Objectives: To correlate quality of life of children in terms of sleep, with their oral language skills, auditory processing and orofacial myofunctional aspects.
Methods: Nineteen children (12 males and seven females, in the mean age 9.26) undergoing otorhinolaryngological and speech evaluations participated in this study. The OSA-18 questionnaire was applied, followed by verbal and nonverbal sequential memory tests, dichotic digit test, nonverbal dichotic test and Sustained Auditory Attention Ability Test, related to auditory processing. The Phonological Awareness Profile test, Rapid Automatized Naming and Phonological Working Memory were used for assessment of the phonological processing. Language was assessed by the ABFW Child Language Test, analyzing the phonological and lexical levels. Orofacial myofunctional aspects were evaluated through the MBGR Protocol. Statistical tests used: the Mann-Whitney Test, Fisher's exact test and Spearman Correlation.
Results: Relating the performance of children in all evaluations to the results obtained in the OSA-18, there was a statistically significant correlation in the phonological working memory for backward digits (p = 0.04); as well as in the breathing item (p = 0.03), posture of the mandible (p = 0.03) and mobility of lips (p = 0.04).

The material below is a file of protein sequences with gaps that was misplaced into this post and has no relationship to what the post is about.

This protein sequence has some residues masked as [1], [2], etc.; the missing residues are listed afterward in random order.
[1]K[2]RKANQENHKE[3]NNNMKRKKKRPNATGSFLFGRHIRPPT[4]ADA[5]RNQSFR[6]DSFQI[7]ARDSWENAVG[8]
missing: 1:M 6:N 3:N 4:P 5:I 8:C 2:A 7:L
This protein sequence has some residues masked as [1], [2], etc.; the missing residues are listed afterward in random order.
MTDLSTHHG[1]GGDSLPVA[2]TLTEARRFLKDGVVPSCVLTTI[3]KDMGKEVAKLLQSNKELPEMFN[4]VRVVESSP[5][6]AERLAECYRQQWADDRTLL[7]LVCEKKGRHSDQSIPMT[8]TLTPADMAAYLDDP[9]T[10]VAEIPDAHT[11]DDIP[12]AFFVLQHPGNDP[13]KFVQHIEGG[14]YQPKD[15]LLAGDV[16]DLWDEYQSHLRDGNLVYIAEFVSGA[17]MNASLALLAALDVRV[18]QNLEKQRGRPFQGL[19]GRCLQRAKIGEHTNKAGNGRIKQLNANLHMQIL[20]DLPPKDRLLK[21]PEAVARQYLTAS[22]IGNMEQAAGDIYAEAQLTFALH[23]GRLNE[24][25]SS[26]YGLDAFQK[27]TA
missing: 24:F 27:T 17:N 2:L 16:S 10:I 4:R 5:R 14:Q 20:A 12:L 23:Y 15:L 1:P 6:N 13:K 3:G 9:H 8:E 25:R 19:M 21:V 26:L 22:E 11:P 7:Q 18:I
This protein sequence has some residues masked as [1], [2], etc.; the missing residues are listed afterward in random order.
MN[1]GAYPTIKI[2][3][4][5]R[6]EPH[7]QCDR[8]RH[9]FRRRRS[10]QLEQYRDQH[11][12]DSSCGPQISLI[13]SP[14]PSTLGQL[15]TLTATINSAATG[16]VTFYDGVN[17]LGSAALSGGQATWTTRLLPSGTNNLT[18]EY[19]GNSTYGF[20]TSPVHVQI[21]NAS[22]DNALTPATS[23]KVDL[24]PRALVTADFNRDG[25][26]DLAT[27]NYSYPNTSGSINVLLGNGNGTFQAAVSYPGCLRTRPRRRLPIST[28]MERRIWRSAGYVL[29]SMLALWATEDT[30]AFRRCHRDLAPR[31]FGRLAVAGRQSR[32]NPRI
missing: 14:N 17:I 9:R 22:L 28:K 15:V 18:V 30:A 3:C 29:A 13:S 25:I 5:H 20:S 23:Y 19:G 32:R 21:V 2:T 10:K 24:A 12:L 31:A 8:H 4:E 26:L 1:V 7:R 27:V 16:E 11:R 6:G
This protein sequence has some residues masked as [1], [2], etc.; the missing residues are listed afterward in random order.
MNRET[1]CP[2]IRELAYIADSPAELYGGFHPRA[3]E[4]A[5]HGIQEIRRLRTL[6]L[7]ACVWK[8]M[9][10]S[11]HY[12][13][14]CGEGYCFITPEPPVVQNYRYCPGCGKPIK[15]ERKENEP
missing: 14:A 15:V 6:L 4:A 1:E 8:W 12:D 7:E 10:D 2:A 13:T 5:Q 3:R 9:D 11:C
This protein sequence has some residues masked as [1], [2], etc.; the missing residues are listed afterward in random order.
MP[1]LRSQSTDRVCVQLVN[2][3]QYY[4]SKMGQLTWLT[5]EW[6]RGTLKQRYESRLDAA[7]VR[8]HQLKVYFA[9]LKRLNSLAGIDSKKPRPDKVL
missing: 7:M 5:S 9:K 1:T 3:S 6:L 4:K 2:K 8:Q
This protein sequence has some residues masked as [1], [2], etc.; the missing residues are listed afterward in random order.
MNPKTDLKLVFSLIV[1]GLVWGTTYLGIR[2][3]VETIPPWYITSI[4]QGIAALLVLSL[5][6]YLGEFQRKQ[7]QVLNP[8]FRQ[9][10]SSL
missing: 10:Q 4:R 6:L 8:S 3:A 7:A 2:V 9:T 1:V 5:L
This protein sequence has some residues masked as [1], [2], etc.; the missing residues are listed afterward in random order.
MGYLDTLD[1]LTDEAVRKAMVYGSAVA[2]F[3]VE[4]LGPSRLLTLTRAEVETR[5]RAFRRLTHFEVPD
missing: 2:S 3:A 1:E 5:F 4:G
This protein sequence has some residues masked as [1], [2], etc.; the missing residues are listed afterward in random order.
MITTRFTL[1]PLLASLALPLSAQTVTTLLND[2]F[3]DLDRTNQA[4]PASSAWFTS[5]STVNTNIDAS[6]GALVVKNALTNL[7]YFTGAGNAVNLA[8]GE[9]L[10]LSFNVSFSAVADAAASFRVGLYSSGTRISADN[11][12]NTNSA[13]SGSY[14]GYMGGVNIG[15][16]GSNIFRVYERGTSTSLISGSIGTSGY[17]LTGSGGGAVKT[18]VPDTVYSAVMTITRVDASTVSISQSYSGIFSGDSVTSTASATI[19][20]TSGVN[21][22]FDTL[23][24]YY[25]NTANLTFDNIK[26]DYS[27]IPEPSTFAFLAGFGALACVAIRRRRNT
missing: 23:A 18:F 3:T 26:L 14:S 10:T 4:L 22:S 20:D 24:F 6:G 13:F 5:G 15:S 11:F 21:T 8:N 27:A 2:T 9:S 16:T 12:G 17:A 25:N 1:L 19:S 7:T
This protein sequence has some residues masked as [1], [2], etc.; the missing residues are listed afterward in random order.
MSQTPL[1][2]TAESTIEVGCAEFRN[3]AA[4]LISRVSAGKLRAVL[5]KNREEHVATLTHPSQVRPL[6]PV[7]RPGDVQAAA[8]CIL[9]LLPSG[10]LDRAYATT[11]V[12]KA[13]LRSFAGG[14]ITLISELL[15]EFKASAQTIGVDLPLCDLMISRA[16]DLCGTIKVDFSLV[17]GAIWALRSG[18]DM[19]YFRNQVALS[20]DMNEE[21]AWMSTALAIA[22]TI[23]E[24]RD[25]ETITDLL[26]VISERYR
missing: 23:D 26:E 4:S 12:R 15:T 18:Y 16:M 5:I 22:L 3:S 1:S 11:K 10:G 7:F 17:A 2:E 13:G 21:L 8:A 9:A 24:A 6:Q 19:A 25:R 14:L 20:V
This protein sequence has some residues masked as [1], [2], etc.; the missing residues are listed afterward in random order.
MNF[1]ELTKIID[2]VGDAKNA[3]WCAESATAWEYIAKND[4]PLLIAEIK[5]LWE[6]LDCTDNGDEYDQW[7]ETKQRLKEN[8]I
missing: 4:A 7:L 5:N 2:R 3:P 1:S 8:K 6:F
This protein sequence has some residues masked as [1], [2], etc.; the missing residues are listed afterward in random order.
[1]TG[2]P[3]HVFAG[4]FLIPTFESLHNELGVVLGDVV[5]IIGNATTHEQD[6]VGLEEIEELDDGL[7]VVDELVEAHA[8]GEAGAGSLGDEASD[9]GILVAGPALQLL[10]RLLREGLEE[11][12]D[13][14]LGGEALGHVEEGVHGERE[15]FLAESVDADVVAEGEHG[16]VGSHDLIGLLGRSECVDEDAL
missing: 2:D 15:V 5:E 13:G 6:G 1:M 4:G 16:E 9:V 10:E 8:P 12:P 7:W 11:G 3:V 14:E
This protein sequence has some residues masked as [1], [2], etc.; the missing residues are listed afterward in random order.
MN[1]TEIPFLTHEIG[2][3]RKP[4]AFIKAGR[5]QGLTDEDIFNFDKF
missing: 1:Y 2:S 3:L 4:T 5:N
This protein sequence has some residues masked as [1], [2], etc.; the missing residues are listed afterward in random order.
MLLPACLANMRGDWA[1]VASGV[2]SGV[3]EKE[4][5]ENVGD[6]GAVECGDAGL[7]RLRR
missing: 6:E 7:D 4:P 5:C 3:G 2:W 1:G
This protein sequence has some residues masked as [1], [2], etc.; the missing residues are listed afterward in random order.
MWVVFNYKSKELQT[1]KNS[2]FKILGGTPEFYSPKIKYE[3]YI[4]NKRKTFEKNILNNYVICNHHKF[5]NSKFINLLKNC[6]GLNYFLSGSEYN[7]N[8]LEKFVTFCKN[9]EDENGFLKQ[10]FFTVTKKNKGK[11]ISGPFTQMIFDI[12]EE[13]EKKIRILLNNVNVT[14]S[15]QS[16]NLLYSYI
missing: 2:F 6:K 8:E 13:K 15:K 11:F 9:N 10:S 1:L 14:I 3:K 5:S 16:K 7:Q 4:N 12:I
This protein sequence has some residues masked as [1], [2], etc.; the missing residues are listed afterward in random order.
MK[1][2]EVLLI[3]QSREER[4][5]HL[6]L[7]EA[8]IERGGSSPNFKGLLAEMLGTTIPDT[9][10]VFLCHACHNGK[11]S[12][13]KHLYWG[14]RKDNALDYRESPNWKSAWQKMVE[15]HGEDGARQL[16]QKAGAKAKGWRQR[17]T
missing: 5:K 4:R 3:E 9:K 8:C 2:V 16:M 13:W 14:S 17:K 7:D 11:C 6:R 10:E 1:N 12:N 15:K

Conclusion: A correlation was seen between the sleep quality of life and the skills related to the phonological processing, specifically in the phonological working memory in backward digits, and related to orofacial myofunctional aspects.
Keywords: Hearing; Language development disorders; Sleep; Speech-language pathology; Stomatognathic system.
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